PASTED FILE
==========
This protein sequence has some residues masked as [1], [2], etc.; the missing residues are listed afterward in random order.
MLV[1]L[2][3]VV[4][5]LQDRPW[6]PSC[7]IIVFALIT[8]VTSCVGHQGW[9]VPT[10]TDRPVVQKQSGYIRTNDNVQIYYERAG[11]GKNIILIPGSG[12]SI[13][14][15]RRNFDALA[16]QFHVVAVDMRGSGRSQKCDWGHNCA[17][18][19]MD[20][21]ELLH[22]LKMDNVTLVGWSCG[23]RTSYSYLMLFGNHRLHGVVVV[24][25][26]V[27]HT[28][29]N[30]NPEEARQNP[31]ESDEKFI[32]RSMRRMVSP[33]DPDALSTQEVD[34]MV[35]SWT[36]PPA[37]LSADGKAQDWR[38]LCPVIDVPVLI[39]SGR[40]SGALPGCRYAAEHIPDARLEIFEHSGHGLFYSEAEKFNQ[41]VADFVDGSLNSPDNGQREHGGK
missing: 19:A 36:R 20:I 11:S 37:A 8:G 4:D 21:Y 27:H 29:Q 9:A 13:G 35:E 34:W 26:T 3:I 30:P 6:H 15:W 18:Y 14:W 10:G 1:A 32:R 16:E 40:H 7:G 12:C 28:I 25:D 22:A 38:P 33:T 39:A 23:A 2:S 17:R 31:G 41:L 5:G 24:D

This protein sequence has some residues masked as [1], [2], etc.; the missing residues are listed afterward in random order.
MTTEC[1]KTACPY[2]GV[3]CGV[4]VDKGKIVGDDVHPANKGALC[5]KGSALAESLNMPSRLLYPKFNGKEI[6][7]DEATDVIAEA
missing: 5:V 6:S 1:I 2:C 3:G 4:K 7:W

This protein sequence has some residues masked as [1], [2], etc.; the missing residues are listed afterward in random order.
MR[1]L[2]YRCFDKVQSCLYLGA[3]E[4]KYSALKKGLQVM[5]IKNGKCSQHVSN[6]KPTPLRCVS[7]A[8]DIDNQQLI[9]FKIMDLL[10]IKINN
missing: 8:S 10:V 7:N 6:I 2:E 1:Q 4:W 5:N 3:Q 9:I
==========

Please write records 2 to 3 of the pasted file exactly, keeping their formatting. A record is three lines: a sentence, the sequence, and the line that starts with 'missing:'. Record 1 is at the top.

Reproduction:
This protein sequence has some residues masked as [1], [2], etc.; the missing residues are listed afterward in random order.
MTTEC[1]KTACPY[2]GV[3]CGV[4]VDKGKIVGDDVHPANKGALC[5]KGSALAESLNMPSRLLYPKFNGKEI[6][7]DEATDVIAEA
missing: 5:V 6:S 1:I 2:C 3:G 4:K 7:W

This protein sequence has some residues masked as [1], [2], etc.; the missing residues are listed afterward in random order.
MR[1]L[2]YRCFDKVQSCLYLGA[3]E[4]KYSALKKGLQVM[5]IKNGKCSQHVSN[6]KPTPLRCVS[7]A[8]DIDNQQLI[9]FKIMDLL[10]IKINN
missing: 8:S 10:V 7:N 6:I 2:E 1:Q 4:W 5:N 3:Q 9:I